Liverpool centre-back Mamadou Sakho is expected to be ruled out of Saturday’s game against West Ham after suffering injury in the League Cup semi-final defeat at Chelsea on Tuesday night – which presents an opportunity for Dejan Lovren to begin his recovery.
Sakho tweeted on Thursday that he “will be able to join the group tomorrow,” but his withdrawal at Stamford Bridge and reports that he is struggling with a back injury put doubts over his ability to start on Saturday.
Sakho has been one of Liverpool’s most outstanding performers since his reintroduction to the side in December. His presence at left centre-back will be difficult to replace.
Lovren hasn’t started for Liverpool in the league since Liverpol’s 3-0 loss to Manchester United that month, due to a combination of injuries and some miserable half-season form.
This opportunity seems gilt-edged, and Lovren must harness his positive attributes and show manager Brendan Rodgers why he has a future at Liverpool.
One of the most bizarrely divisive players in Rodgers’ squad, Sakho should be considered one of Liverpool’s five best players at present, if such arbitrary lists are required.
Sakho is, on a fundamental basis, Liverpool’s best defender.
As aggressive in the air as he is intelligently front-footed on the ground, Sakho is a prime example of the multi-faceted, modern defender.
He has won an impressive 72 percent of his tackles so far this season, more than any other of Liverpool’s natural centre-backs:
A prime example of this defensive technique came with a perfectly timed challenge on Aston Villa striker Gabriel Agbonlahor in January’s 2-0 away win.
Sakho read the play and acted on it with precision, outlining his defensive quality.
Furthermore, as is still peddled out by inattentive pundits and commentators, Sakho is considered a danger when in possession by many, but is far from it.
Sakho’s passing ability, and more his focus on moving the back forward from the back, as opposed to playing dangerous balls across goal, is one of the main reasons why this 3-4-2-1 formation has been so successful.
This system thrives on expansive play, built from the back.
The defender may have made mistakes against Chelsea, but having made a third of the amount of defensive errors this season (2) that Martin Skrtel has (6), and half that of Lovren (4), he is definitely not Liverpool’s most worrying defender in possession.
Glen Johnson vs. Chelsea
When Sakho was withdrawn on Tuesday, Rodgers made the decision to leave Lovren on the bench and opt for Glen Johnson as Liverpool’s left centre-back.
This came after the manager hinted at a more conservative role for the natural right-back in the future.
To leave Lovren, a £20 million summer signing and a natural left-sided centre-back, on the bench in favour of Johnson seemed an oversight by Rodgers at the time and, while the 30-year-old was not entirely at fault, Liverpool’s game-plan failed on Johnson’s introduction.
Gone was this left-sided defensive stability, and as a result Ramires probed with added fervour and Willian was able to reach the byline with consistency.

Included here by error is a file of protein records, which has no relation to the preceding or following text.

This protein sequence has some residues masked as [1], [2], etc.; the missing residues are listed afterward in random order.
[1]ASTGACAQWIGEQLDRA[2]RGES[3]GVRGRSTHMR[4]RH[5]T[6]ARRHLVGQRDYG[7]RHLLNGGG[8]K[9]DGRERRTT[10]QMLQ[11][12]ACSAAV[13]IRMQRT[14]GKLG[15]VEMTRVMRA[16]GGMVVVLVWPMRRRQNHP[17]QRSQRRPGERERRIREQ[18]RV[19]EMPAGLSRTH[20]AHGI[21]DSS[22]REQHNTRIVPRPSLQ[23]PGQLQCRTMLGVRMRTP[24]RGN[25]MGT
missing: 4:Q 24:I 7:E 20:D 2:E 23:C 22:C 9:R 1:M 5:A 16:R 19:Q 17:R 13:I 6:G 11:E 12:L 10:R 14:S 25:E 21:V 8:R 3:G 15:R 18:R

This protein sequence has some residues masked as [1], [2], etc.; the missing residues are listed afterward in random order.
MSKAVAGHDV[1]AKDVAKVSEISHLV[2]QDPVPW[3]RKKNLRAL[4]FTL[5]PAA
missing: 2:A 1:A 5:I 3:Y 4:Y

Furthermore Johnson, playing on his weaker side, was typically forced to switch play onto his right foot and opt for a short pass back to Skrtel or goalkeeper Simon Mignolet, allowing Chelsea time to rebuild and stunting Liverpool’s build-up in attack.
This can’t happen against West Ham, who notoriously flourish in wide areas.
Johnson can’t be criticised for these deficiencies, as he is a natural right-back. Instead, Rodgers’ decision to introduce Johnson instead of Lovren should be questioned.
Many things have gone against Lovren this season, not least his price-tag, but a series of shaky, error-riddled displays in red stand as the most pertinent criticism.
However, the 25-year-old remains a better option than Johnson on a physical level.
Lovren averages more tackles (1.9) and interceptions (1.6) per game than Johnson (1.6 and 1.5 respectively).
Furthermore, with a higher passing accuracy of 87.4 percent to Johnson’s 83.3 percent, Lovren is arguably better equipped to build from the back.
West Ham’s main threat on Saturday will be former Liverpool striker Andy Carroll, and his aerial prowess will be a major issue for the Reds’ defence, and this truly highlights the centre-back’s suitability to the position over Johnson.
Lovren aerial duels won per game 14/15: 3.6
Johnson aerial duels won per game 14/15: 1.5
Obviously, as a centre-back, Lovren is typically challenged more in the air, but this should be seen as an advantage—another factor behind the natural-role argument.
Carroll will be a significant threat on his return to Anfield on Saturday, and it would be unwise to utilise two out-of-position defenders, in Can and Johnson, in an attempt to counter this.
Lovren has the natural tools to cope better than Johnson at left centre-back, but must find a mental strength to accompany this if he is to become a fixture on Merseyside.
To provide stability, nous and physicality, Lovren must be selected over Johnson on Saturday.
Lovren has been rightly criticised this season — his performances have been woeful at times – but perhaps the defender can take his cues from the redemption of Simon Mignolet, Jordan Henderson, Lucas Leiva and Martin Skrtel and deliver at Anfield on Saturday.